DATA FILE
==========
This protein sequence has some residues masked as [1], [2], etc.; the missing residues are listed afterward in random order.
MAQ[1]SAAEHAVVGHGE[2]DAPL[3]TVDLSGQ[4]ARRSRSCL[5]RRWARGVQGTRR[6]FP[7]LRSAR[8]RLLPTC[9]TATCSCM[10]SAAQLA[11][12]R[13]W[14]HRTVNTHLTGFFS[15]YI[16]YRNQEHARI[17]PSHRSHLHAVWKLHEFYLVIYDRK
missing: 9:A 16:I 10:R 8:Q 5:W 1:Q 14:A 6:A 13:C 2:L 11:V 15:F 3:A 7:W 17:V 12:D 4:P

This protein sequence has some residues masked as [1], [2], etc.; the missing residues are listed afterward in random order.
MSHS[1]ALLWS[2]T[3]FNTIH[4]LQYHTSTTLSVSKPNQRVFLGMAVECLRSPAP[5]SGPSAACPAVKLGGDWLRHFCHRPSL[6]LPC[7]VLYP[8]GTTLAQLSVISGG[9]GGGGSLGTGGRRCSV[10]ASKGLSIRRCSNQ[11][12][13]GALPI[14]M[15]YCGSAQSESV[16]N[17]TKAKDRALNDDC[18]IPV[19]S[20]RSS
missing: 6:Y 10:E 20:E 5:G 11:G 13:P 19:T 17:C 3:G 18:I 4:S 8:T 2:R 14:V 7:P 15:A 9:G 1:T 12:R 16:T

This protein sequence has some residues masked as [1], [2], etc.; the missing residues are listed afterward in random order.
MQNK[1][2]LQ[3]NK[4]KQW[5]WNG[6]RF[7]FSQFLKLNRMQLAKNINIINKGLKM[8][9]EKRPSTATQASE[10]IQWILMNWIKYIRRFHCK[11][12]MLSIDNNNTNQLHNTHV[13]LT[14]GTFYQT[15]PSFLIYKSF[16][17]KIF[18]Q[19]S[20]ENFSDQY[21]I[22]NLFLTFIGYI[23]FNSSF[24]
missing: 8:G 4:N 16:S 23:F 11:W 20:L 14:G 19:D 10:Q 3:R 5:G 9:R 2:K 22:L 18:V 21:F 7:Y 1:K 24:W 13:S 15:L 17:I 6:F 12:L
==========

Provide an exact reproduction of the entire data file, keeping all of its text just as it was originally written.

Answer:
This protein sequence has some residues masked as [1], [2], etc.; the missing residues are listed afterward in random order.
MAQ[1]SAAEHAVVGHGE[2]DAPL[3]TVDLSGQ[4]ARRSRSCL[5]RRWARGVQGTRR[6]FP[7]LRSAR[8]RLLPTC[9]TATCSCM[10]SAAQLA[11][12]R[13]W[14]HRTVNTHLTGFFS[15]YI[16]YRNQEHARI[17]PSHRSHLHAVWKLHEFYLVIYDRK
missing: 9:A 16:I 10:R 8:Q 5:W 1:Q 14:A 6:A 13:C 2:L 11:V 15:F 3:A 7:W 17:V 12:D 4:P

This protein sequence has some residues masked as [1], [2], etc.; the missing residues are listed afterward in random order.
MSHS[1]ALLWS[2]T[3]FNTIH[4]LQYHTSTTLSVSKPNQRVFLGMAVECLRSPAP[5]SGPSAACPAVKLGGDWLRHFCHRPSL[6]LPC[7]VLYP[8]GTTLAQLSVISGG[9]GGGGSLGTGGRRCSV[10]ASKGLSIRRCSNQ[11][12][13]GALPI[14]M[15]YCGSAQSESV[16]N[17]TKAKDRALNDDC[18]IPV[19]S[20]RSS
missing: 6:Y 10:E 20:E 5:G 11:G 13:P 19:T 17:C 3:G 18:I 4:S 8:T 2:R 14:V 7:P 15:A 9:G 1:T 12:R 16:T

This protein sequence has some residues masked as [1], [2], etc.; the missing residues are listed afterward in random order.
MQNK[1][2]LQ[3]NK[4]KQW[5]WNG[6]RF[7]FSQFLKLNRMQLAKNINIINKGLKM[8][9]EKRPSTATQASE[10]IQWILMNWIKYIRRFHCK[11][12]MLSIDNNNTNQLHNTHV[13]LT[14]GTFYQT[15]PSFLIYKSF[16][17]KIF[18]Q[19]S[20]ENFSDQY[21]I[22]NLFLTFIGYI[23]FNSSF[24]
missing: 8:G 4:N 16:S 23:F 11:W 20:L 14:G 19:D 10:Q 3:R 5:G 9:R 2:K 22:L 18:V 21:F 7:Y 1:K 24:W 13:S 15:L 17:I 6:F 12:L